FIG. 11 is a further illustration of an embodiment shown in FIG. 10. FIG. 11 further illustrates the connection 31'.

In some embodiments of the present invention (not illustrated), various means of temporarily connecting the end cap 27' and roller tube 7' are possible. In one embodiment a protrusion or projection is possible. The projection can either extend from the end cap 27' or the roller tube 7', or both. The projection can be a ring or groove or one or a series of spikes. In yet other embodiments of the present invention, an end cap that is pressed into place and sticks with an adhesive is possible.

FIG. 12 additionally shows essential parts of a pneumatic spring. The pneumatic spring can generally include a rolling bellows 1 having a first part 1a and a second part 1b. The first part 1a of the rolling bellows 1 can preferably be fastened to a tubular body 3. In accordance with one preferred embodiment of the present invention, tubular body 3 can be considered to represent an outer tube or cylinder of a shock absorber, such as that shown in FIG. 15 discussed further below. The second part 1b of the rolling bellows 1 can be fastened, by means of a retaining ring 7, to a fastening segment 5a of an external tube 5. The external tube 5 can preferably be disposed about tubular body 3. The rolling bellows 1 and the external tube 5 preferably form an air-filled spring chamber 9. The rolling bellows 1 can preferably have a bead 1c wherein the rolling bellows 1 can be turned back over on itself such that part 1b is disposed substantially about part 1a.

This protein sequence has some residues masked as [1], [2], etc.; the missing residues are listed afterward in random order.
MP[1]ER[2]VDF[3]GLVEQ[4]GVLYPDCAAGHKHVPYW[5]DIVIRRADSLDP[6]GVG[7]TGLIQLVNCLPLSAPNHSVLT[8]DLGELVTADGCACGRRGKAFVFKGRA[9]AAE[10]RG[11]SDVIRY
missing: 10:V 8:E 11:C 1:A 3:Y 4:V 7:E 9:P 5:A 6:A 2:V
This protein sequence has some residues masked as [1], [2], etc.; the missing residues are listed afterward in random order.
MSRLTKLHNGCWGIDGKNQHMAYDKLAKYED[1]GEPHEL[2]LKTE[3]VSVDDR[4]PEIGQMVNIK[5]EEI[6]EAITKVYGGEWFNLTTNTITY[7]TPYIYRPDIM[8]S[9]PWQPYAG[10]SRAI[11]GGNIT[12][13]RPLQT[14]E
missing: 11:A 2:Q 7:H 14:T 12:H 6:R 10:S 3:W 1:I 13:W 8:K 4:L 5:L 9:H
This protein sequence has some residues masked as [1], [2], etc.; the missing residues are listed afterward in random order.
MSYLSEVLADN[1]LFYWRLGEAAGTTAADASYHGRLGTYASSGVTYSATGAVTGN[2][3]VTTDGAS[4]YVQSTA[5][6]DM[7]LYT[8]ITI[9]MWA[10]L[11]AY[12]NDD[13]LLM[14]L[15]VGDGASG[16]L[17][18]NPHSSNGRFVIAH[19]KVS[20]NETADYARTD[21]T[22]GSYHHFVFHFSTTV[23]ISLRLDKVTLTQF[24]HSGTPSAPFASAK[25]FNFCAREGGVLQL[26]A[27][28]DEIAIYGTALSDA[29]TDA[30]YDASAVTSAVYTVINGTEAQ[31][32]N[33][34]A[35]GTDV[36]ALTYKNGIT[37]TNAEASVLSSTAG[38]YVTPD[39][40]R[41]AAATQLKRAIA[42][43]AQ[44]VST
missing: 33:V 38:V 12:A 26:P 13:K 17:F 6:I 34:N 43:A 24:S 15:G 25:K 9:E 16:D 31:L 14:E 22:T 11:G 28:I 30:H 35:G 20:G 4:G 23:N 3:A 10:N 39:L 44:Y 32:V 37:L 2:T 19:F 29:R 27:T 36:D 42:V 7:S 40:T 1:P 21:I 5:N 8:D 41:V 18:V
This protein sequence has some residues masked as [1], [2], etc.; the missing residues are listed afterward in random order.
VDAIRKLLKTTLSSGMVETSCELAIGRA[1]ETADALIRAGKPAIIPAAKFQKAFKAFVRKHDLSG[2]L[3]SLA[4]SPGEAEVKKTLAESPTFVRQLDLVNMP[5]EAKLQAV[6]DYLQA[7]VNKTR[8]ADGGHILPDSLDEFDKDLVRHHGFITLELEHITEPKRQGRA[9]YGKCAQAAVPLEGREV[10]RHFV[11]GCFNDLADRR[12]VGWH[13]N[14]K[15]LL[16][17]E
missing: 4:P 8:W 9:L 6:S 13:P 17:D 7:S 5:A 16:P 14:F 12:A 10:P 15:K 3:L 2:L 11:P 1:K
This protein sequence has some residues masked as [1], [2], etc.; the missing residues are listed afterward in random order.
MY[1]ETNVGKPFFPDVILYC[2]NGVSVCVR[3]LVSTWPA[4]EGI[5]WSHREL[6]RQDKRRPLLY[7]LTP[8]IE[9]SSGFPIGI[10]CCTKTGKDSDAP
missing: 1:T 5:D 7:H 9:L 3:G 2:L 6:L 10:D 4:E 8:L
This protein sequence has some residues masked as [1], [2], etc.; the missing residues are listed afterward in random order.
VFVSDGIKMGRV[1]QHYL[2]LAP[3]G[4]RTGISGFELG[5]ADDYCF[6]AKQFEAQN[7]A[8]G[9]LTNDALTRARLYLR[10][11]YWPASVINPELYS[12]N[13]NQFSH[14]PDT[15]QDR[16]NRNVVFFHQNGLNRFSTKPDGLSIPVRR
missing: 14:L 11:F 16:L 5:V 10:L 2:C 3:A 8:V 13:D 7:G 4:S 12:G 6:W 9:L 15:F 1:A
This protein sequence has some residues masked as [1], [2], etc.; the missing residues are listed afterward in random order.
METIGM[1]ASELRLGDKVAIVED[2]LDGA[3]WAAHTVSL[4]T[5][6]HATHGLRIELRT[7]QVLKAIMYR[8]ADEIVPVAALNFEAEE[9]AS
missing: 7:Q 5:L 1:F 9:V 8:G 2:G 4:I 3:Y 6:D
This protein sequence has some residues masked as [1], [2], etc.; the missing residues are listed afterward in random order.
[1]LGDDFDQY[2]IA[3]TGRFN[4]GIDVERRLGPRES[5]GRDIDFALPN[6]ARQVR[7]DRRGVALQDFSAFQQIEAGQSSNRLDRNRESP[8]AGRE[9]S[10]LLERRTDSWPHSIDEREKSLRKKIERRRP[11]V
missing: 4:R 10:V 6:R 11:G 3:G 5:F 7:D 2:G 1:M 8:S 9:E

If the pneumatic spring is in an inclined position, or in the event of the loss of compressed air in the spring chamber 9, the retaining ring 7 can act as a guide with respect to the part 1a of the rolling bellows 1. The inclined position of the pneumatic spring, which can hardly be prevented, and is even desirable under some circumstances to compensate for transverse forces, essentially no longer represents a wear situation for the pneumatic spring, and more specifically for part 1a of the rolling bellows 1.